World Economics - Insight , Analysis and Data
World Economics Journal
Crime & corruption
Economic indicators and forecasting
Gross Domestic Product (GDP)
Savings and debt
Exchange Rate Policy
Labour Market Reform
Law and Justice
Food and Agriculture
Media, Sport and Entertainment
Retail and Consumer Goods
World Economics Journal Archive
Browse the complete World Economics Journal archive.
World Economics Authors
Biographies and contact details for all authors.
Full list of executive editors and our advisory board
Submit an Article
Details and notes for authors regarding journal submissions.
Journal Subscription Information
Subscribe to the journal online.
About World Economics
History and information about the site.
Useful numbers and contact details.
Terms & Conditions
is Professor Emeritus of Political Economy at the University of Warwick and the internationally acclaimed author of a three-volume biography of John Maynard Keynes (1983, 1992, 2000). In recent years he has become centrally involved in issues of Russian transition to democracy and a market economy. His influential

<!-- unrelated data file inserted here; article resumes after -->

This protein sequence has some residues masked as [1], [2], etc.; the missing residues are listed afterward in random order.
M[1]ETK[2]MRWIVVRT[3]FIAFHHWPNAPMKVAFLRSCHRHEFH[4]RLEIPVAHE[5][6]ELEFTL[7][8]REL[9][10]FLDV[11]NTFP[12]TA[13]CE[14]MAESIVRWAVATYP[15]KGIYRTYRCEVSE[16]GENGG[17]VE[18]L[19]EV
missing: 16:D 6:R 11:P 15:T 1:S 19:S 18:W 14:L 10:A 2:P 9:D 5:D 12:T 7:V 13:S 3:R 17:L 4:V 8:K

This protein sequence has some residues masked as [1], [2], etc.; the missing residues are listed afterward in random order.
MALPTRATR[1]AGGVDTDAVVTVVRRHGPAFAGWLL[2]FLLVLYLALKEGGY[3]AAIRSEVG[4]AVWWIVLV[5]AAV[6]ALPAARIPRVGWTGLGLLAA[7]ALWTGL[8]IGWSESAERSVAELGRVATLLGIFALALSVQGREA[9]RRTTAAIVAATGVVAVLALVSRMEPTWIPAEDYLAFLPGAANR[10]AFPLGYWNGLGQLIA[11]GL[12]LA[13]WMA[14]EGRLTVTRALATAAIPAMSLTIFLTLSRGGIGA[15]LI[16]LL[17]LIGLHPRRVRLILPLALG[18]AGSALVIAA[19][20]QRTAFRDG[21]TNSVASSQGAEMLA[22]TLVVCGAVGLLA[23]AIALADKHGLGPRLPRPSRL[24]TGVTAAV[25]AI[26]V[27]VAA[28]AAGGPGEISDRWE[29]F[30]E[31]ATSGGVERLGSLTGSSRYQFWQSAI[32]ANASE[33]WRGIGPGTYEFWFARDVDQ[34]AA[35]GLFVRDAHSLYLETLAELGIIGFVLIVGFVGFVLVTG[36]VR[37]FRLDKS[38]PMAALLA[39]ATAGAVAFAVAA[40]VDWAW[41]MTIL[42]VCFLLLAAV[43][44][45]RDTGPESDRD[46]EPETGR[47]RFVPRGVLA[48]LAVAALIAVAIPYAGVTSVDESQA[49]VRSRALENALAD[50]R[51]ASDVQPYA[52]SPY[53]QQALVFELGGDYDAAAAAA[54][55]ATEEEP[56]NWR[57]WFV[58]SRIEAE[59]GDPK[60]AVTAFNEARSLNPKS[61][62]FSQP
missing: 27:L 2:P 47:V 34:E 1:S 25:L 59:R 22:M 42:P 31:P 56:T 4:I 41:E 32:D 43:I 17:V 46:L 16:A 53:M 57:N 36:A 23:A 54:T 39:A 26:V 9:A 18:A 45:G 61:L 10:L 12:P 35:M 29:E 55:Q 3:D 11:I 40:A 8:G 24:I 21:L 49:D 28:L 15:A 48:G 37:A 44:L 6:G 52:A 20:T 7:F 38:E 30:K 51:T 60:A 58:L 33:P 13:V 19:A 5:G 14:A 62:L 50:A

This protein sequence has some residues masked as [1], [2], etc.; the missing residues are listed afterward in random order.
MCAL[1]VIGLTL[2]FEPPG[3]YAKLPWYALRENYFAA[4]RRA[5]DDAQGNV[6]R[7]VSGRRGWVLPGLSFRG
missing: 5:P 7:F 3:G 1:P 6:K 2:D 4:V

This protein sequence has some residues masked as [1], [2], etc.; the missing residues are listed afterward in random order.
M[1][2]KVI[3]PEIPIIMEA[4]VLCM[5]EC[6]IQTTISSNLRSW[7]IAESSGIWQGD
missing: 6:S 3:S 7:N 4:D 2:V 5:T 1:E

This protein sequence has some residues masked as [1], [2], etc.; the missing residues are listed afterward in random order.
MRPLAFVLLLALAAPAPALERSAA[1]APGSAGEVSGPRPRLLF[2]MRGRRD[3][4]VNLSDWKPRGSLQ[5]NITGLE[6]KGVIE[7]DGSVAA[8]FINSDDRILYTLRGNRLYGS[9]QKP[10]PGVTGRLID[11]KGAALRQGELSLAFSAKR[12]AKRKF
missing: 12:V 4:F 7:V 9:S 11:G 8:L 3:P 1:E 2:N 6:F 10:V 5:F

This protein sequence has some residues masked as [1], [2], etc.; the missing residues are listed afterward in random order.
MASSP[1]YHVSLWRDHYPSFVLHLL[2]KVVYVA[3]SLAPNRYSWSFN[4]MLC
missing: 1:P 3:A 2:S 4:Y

The World after Communism
(Macmillan, 1995), which argues that the collapse of Soviet communism was the most dramatic episode in a general global retreat from collectivism, has recently appeared in a Russian edition. From 1991 to 2001 he was chairman of the Social Market Foundation, a charity that promotes public discussion of the performance of markets and the social framework within which they operate. As Baron Skidelsky of Tilton he was Principal Spokesman for the Opposition on Culture, Media and Sport 1997-98, and on Treasury Affairs 1998-99. He now sits as Cross Bencher in the House of Lords. He is currently engaged in writing a short history of Britain in the 20th century as well as (with V. R. Joshi of Merton College, Oxford) a book provisionally entitled
Sense and Nonsense about Globalisation
Papers from this author
Keynes, Globalisation and the Bretton Woods Institutions in the Light of Changing Ideas about Markets
Keynes in the Long Run
Copyright World Economics Ltd. 2017